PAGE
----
A plage for research

Aircraft Engineering and Aerospace Technology , Volume 17 (9): 1 – Sep 1, 1945

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Publisher
Emerald Publishing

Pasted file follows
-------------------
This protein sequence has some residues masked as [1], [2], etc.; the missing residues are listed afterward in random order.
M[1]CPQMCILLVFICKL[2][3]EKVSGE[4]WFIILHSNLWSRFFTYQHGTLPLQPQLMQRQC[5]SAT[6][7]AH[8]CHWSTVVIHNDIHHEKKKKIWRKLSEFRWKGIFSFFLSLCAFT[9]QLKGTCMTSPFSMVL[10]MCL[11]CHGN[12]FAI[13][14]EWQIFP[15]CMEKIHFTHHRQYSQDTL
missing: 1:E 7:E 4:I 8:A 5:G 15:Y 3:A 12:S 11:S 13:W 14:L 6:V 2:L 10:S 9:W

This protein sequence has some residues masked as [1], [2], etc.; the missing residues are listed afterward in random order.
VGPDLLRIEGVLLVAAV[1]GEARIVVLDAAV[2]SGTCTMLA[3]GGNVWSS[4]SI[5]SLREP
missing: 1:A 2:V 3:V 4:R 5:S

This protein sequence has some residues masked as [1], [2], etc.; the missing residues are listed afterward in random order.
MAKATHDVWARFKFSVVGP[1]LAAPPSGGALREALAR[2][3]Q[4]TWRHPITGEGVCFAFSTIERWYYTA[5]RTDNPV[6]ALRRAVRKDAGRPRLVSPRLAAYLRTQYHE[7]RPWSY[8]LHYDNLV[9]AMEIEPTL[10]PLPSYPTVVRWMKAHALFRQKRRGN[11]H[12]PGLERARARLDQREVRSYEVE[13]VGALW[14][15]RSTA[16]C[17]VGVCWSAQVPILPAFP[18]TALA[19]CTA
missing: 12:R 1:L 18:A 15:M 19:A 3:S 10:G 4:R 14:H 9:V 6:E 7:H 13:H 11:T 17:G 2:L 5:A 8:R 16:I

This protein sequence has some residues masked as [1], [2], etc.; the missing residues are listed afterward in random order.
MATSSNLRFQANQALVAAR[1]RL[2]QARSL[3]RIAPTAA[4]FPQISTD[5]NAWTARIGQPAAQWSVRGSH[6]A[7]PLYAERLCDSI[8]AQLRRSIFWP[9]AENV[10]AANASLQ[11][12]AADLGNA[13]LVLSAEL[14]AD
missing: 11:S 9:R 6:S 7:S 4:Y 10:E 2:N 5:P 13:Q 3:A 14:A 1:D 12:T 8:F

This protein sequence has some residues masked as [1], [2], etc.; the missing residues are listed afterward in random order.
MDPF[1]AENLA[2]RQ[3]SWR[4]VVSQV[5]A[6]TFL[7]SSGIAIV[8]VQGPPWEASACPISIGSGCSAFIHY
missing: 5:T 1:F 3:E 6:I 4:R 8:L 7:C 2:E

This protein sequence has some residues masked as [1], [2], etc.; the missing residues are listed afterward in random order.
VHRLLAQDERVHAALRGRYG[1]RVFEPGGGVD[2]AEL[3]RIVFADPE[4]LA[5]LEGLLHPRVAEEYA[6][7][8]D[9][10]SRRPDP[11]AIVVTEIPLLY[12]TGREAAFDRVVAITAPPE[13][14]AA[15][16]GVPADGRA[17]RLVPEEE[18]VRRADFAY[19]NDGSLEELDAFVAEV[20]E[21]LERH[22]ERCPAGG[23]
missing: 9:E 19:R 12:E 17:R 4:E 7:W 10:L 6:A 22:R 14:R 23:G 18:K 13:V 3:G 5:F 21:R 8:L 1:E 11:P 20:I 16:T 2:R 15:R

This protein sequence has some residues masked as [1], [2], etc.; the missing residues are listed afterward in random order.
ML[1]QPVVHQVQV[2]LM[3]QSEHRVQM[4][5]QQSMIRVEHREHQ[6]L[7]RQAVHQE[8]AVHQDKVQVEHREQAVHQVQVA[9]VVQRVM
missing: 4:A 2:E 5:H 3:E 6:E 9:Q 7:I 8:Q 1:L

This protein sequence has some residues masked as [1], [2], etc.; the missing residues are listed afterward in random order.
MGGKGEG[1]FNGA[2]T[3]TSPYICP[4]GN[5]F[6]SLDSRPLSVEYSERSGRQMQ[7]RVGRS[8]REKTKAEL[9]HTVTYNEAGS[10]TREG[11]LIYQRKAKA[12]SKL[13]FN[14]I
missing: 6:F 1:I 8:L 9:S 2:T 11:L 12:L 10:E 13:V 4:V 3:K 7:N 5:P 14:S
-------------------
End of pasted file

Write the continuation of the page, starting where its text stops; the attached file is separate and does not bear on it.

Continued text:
Copyright
Copyright © Emerald Group Publishing Limited
ISSN
0002-2667
DOI
10.1108/eb031283
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Abstract